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NBPA hires trainer with eye on injury prevention

Derrick Rose

FILE - In this April 28, 2012, file photo, Chicago Bulls guard Derrick Rose reacts after an injury during the fourth quarter of Game 1 in the first round of the NBA basketball playoffs against the Philadelphia 76ers, in Chicago. Rose is out for the season. The team said Monday, Nov. 25, 2013, that Rose had successful surgery to repair a torn medial meniscus in his right knee. Rose was hurt Friday night, Nov. 22, 2013, at Portland. (AP Photo/Nam Y. Huh, File)


LeBron James, presumably speaking for more players than just himself, asked for a longer All-Star break and fewer back-to-backs.

The NBA delivered – extending the All-Star break last season and scheduling fewer back-to-backs this year. The league even went a step further, reducing the amount of four-in-fives.

But has the NBA gone far enough?

The National Basketball Players Association wants to find out.

Jon Krawczynski of the Associated Press:

Coming off a season in which star after star was lost to serious injury, NBA Commissioner Adam Silver and NBA Players’ Association executive director Michele Roberts have made player health one of the top priorities to address this offseason.

With that in mind, the union hired Joe Rogowski, a former athletic trainer and strength and conditioning coach with the Orlando Magic and the Houston Rockets, as the director of sports medicine and research. The certified athletic trainer with a master’s degree in exercise physiology from Central Florid is tasked with developing programs and coordinating best practices to try to limit the number of games lost to injury.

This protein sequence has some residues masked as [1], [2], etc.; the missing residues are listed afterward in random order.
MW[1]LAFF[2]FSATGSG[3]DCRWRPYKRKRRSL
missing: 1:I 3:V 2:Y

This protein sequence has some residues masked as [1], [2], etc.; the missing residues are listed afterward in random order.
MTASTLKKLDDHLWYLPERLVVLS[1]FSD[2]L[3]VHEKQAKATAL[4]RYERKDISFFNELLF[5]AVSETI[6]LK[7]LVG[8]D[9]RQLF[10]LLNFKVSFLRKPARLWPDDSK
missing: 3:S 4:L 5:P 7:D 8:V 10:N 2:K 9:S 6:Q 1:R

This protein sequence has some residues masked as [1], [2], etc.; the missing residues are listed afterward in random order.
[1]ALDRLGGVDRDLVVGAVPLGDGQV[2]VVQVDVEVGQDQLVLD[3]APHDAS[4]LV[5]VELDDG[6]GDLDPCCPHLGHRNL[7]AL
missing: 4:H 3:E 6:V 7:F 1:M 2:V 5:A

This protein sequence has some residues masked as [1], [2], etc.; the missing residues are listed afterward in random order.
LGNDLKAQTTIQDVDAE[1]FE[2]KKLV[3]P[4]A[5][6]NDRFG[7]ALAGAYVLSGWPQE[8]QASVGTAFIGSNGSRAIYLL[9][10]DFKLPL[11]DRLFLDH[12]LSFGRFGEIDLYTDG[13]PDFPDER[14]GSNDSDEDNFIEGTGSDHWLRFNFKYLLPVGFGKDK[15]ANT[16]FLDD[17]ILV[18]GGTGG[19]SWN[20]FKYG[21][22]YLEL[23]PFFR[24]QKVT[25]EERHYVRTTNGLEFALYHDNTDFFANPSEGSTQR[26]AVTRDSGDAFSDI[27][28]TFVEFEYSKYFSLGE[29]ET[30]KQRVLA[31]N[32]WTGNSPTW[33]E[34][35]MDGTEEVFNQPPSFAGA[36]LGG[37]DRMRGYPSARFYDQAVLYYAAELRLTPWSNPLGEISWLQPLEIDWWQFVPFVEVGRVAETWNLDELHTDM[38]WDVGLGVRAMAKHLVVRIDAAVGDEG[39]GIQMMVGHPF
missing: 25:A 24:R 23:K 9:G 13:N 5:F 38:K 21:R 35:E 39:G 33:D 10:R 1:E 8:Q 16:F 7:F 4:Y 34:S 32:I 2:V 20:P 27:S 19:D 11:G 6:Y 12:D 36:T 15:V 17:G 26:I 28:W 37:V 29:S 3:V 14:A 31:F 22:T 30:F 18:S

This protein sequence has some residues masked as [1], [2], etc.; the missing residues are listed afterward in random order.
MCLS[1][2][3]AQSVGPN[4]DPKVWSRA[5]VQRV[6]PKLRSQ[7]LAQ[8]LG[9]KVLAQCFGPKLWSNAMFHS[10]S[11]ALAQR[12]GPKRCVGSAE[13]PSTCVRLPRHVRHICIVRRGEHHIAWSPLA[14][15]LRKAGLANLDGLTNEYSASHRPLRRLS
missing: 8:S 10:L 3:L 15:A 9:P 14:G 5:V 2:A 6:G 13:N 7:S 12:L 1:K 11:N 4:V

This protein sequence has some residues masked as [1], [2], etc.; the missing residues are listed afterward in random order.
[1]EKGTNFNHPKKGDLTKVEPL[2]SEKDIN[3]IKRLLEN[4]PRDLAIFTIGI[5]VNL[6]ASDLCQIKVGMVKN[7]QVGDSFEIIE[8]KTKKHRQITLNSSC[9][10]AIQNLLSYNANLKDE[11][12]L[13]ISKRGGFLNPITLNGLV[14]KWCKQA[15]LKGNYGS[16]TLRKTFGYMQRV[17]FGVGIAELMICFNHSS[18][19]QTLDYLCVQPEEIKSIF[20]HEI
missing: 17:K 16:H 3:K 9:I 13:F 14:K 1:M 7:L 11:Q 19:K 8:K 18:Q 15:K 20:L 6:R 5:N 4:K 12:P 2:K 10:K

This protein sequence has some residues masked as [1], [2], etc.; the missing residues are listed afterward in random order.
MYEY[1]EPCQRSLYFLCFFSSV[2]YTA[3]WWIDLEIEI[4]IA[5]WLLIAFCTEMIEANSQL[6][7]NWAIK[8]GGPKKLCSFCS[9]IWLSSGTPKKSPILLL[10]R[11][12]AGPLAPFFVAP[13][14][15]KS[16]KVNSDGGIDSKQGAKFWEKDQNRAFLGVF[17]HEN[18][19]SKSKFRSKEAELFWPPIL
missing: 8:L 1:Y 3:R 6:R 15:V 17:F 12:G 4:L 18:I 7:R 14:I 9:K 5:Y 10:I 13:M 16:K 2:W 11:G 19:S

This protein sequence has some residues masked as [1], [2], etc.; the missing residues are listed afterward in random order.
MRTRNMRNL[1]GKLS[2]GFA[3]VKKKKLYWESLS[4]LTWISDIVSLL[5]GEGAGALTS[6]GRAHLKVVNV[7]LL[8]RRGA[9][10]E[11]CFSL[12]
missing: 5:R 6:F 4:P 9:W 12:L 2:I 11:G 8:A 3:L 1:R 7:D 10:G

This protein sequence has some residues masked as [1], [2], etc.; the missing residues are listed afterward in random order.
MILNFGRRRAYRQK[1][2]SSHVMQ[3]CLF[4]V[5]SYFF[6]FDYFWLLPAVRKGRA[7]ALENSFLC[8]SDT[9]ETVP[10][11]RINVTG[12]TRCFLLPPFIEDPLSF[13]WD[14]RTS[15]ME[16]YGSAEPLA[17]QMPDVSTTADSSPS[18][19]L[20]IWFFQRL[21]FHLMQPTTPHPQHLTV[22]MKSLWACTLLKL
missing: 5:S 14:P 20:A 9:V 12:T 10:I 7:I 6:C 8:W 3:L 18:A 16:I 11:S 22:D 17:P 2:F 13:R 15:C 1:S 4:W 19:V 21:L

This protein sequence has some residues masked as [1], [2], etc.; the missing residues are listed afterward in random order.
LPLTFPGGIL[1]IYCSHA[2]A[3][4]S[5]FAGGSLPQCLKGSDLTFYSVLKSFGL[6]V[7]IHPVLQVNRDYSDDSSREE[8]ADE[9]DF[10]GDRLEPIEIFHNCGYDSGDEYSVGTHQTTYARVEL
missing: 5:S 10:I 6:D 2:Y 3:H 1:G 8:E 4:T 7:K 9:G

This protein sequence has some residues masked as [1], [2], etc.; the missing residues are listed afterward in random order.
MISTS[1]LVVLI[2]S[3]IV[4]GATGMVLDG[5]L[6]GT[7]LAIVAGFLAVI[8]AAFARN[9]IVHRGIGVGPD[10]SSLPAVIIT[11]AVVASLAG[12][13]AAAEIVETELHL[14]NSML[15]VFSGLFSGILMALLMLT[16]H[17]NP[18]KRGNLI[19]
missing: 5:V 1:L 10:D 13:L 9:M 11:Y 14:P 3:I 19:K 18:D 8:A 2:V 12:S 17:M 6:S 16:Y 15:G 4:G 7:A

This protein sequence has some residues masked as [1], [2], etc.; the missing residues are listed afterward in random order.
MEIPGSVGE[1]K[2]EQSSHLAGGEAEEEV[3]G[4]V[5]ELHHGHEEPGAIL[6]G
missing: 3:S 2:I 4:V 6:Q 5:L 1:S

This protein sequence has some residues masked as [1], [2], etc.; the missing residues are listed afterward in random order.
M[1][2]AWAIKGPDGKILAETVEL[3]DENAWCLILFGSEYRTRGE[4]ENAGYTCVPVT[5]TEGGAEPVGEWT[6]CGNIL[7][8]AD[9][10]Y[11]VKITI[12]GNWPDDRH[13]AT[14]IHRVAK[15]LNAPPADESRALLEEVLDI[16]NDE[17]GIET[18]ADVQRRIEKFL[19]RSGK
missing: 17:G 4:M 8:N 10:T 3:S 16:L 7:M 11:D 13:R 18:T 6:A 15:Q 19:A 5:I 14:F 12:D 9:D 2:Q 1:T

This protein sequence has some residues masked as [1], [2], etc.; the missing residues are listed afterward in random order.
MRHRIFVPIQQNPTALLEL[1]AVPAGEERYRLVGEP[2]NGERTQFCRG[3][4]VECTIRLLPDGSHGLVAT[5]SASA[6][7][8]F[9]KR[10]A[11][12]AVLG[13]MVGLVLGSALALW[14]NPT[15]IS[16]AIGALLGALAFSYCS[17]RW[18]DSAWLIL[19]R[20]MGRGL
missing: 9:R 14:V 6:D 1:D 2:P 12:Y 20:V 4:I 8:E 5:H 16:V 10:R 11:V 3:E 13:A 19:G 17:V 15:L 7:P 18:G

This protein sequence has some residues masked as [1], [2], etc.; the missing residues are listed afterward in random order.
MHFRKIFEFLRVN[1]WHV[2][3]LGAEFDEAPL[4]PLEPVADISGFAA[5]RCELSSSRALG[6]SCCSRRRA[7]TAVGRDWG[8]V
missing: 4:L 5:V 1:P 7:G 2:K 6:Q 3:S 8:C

AP: How much will the new schedule and fewer back-to-backs and four-in-five nights help?

Rogowski: As far as if it will make a big impact, I’m in a wait-and-see mode. I definitely think it’s a step in the right direction. I definitely am in favor of it. But we’ll see. Time will tell. Do we still need to keep going in that direction? Yes. Are there other avenues we need to address and look into? Absolutely. Having gone through it myself, I would definitely like that. And I know the players are in favor of it.

The NBA has made a good-faith effort to reduce wear and tear on its players, and the league should be applauded for that. Of course, it’s also self-serving. Fans want to see their favorite players at their best. The fewer injuries and players slumping while fatigued, the better the product on the floor. The better the product, the more the league can charge fans to see it.

Fundamentally, player health is a players’ issue. It makes sense for them to hire a trained professional to better understand the nuances.

Rogowski can research the regular-season schedule, practices and training. He can examine everything teams asks players to do, how each affects players.

And when it comes to negotiating the next Collective Bargaining Agreement or amending the current one, the union can push for rules that keep players healthy and base those arguments on research rather than suppositions.

The league has done a good job addressing player health. Rogowski will help the NBPA ensure that continues in the best manner possible.